“When people ask me what I do I just say that I do photography and in the spare time I work just to feed myself. And I don’t do photography for living.”
Dmitry Stepanenko (born in 1987) is a street photographer from the Ukraine currently based in London, UK. He “studied” photography on the streets.
Dmitry Stepanenko is a member of the street photography collective “The Street Collective”.
“In search of beauty.”
Interview with Dmitry Stepanenko
Dmitry, why did you become a photographer? And why street photography?
I think initially I started taking photos just to explore the world around me. To be honest, nothing changed since then in terms of my goals. As many people who got a camera (and not automatically became photographers) I started photographing pretty much everything that surrounded me: flowers, some simple compositions at home, nature and occasionally people. At some point, I became interested in finding some basic geometric shapes and rhythms in the everyday life and that got me out on the streets.
The reason for falling in love with geometry is probably my love for mathematics as well as the practical way of thinking.
Nevertheless, after some time I realized that my pictures still lacked something, an element of spontaneity, some unusual element, some living creature. So I started including people into my photos but still more like geometric shapes rather than characters.
Then I as banal as it may sound, I first discovered the works of Henri Cartier-Bresson and that changed everything, it just clicked with my love for geometry and “clean shots” but was much deeper and much more elegant.
From that moment I decided to concentrate exclusively on street photography.
What does photography mean to you?
When people ask me what I do I just say that I do photography and in the spare time I work just to feed myself. And I don’t do photography for living.
How would you describe your photographic language and creative process?
For me the most important thing when I look at the photograph is the answer to the simple question whether it provides my with aesthetic pleasure. If the answer is yes, I do not care much about the rest. What can give me that sort of pleasure is a much more difficult question. It can be anything from the “decisive moment” to the nice arrangement of colours.
“People can sometimes find the meanings in some of my photos that I couldn’t even imagine myself so it’s quite entertaining to hear what the see and think.”
When I look at a picture I often try to simplify it as much as possible, to look at shapes and colours, to almost imagine it as an abstract painting. So when sometimes people ask me what I see in this particular picture, what is the meaning of it (I hate this kind of questions) I normally don’t reply as for me it can just be a nice orange square in the top right corner of the photograph and even nicer rectangular in the bottom of it that drew my attention, but I doubt many people would appreciate this kind of answer. More than that, people can sometimes find the meanings in some of my photos that I couldn’t even imagine myself so it’s quite entertaining to hear what the see and think.
How do you plan and execute a project? Both technically and conceptually?
Shooting projects is very popular nowadays and I enjoy looking at them.
However, in many cases they either lean towards documentary photography (I love seeing this kind of photos but not taking them) or some very broad topics (i.e. “Photos from Spain”) so that you can take pictures of pretty much anything and still consider them all as a project.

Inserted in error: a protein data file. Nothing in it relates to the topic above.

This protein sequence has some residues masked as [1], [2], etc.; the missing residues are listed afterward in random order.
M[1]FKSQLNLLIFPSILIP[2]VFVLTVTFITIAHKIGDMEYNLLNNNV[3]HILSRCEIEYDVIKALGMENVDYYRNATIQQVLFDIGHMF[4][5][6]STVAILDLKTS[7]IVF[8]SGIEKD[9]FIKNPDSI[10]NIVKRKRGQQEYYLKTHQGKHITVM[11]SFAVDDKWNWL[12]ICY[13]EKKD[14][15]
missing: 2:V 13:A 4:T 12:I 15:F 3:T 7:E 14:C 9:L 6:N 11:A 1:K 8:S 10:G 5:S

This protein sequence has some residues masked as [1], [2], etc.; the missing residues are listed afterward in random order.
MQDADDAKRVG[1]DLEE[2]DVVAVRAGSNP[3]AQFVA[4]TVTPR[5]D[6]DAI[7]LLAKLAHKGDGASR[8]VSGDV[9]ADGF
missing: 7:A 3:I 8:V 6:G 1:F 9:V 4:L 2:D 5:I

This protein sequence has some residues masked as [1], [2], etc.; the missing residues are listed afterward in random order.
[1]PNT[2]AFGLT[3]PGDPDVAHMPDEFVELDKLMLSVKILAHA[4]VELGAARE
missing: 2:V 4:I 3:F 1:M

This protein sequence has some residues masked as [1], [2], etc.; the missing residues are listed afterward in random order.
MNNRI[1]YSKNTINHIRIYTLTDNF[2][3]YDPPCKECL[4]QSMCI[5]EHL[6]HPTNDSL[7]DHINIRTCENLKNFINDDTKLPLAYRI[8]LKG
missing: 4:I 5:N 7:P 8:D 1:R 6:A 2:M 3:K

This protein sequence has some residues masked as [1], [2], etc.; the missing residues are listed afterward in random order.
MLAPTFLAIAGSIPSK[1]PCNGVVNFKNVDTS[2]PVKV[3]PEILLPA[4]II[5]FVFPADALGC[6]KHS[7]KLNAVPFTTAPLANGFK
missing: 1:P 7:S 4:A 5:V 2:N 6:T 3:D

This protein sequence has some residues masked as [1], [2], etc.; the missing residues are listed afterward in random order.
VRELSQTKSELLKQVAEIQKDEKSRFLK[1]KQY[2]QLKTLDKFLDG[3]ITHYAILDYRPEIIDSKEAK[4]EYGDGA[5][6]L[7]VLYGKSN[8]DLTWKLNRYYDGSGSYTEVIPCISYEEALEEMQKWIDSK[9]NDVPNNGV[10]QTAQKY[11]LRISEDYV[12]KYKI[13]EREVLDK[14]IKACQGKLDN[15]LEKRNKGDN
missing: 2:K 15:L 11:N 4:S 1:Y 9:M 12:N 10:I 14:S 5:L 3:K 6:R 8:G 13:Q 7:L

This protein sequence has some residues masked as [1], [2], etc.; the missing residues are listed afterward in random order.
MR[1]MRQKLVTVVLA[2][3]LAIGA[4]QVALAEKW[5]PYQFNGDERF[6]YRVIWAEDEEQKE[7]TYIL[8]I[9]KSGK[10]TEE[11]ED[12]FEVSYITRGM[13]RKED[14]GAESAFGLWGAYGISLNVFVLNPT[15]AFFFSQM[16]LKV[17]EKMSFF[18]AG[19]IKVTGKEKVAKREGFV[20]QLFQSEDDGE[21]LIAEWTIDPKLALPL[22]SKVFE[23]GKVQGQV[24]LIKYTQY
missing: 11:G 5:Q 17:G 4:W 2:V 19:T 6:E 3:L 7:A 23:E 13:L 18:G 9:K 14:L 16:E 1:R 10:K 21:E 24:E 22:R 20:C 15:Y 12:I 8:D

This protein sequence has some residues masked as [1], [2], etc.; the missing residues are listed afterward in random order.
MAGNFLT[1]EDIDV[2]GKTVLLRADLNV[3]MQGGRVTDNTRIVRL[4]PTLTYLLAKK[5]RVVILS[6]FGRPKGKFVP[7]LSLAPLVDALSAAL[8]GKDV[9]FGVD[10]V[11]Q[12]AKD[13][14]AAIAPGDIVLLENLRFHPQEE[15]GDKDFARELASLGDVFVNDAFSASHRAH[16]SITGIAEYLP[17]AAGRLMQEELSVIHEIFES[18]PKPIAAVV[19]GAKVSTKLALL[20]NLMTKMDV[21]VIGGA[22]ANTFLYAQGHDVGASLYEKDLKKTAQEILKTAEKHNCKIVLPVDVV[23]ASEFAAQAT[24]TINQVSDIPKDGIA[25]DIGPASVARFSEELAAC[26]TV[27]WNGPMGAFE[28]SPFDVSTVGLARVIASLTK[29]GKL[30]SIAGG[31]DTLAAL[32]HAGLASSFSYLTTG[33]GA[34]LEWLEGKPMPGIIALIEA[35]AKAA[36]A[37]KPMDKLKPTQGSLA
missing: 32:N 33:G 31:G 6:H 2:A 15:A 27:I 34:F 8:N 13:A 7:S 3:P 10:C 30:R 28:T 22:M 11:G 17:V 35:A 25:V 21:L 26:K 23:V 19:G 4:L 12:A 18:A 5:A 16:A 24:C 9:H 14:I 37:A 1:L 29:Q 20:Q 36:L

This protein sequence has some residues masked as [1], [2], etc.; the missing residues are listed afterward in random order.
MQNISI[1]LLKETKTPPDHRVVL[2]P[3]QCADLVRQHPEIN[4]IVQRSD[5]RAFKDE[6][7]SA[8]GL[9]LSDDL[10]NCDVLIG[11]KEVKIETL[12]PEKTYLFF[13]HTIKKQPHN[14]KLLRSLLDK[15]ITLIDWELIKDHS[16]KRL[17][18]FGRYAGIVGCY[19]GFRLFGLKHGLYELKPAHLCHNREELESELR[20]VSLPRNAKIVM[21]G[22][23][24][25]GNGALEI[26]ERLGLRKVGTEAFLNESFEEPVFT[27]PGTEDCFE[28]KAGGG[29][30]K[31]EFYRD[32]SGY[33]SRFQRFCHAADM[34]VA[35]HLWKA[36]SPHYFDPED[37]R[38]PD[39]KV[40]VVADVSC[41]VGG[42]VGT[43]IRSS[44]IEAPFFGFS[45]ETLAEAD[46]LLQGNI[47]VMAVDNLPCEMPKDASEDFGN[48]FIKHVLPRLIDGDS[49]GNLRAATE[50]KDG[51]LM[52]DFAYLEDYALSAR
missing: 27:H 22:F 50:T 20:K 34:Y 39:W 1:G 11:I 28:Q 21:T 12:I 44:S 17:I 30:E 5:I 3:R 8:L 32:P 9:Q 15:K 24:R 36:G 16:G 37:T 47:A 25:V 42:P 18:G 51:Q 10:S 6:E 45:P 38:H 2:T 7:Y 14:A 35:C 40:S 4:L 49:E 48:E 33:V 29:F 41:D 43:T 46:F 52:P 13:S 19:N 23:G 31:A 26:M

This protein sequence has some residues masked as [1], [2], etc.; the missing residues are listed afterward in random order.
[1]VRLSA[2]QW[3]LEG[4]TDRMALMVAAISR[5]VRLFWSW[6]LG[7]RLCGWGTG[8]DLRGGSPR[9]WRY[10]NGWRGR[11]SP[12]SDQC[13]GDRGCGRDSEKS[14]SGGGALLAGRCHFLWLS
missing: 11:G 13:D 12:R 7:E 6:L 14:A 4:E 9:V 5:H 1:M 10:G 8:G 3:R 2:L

“I never have a plan when I go out from my house, anything can happen.”
As for myself, I never shoot specially for some projects just simply as I never have a plan when I go out from my house, anything can happen and I prefer to just be open to everything. Sometimes I can group some photos retrospectively but I never shoot a particular topic on purpose.
Which photographer has inspired you most?
It’s a difficult questions as my tastes change and my photography changes too. Initially they were Henri Cartier-Bresson, Robert Frank, Elliott Erwitt, Trent Parke but lately as am gradually switching to colour I appreciate work of Alex Webb, Ernst Haas, Gueorgui Pinkhassov, Harry Gruyaert more and more.
What’s your favorite inspirational quote about photography?
I don’t have one.
What’s in your bag when you leave the house to shoot street photography?
I don’t have a bag when I go on the streets, I just take one camera, one lens and a couple of batteries.
What’s your favorite website about street photography?
It is hard to say as I browse the web in search of new photos all the time. Let’s stick to the classics and recommend “Magnum Photos”. Far from everything there is street photography but everything is well-worth seeing.
What book about photography would you recommend?
My personal favourite is “The Suffering Of Light” by Alex Webb. Why? Every single photo is just brilliant.
Which advice would you give someone who wants to get started with street photography?
Take pictures even if you don’t have a camera with you, make it a habit, imagine how a scene would look like as a photograph. Also, when you walk on a street try to notice one most interesting thing about every single person who passes by, be quick and say it in your mind. Soon you’ll realize that there are no boring people.
Images from Dmitry Stepanenko
More about Dmitry Stepanenko
Check out my photography podcast – conversations with inspiring street photographers from around the globe sharing their secrets for creating amazing images. It’s mostly in German, but here are some episodes in English:
Valerie Jardin: “Street Photography – Creative Vision Behind The Lens”
Dyanne Wilson: Chasing The Northern Lights In Yellowknife
Luc Kordas: Loneliness In New York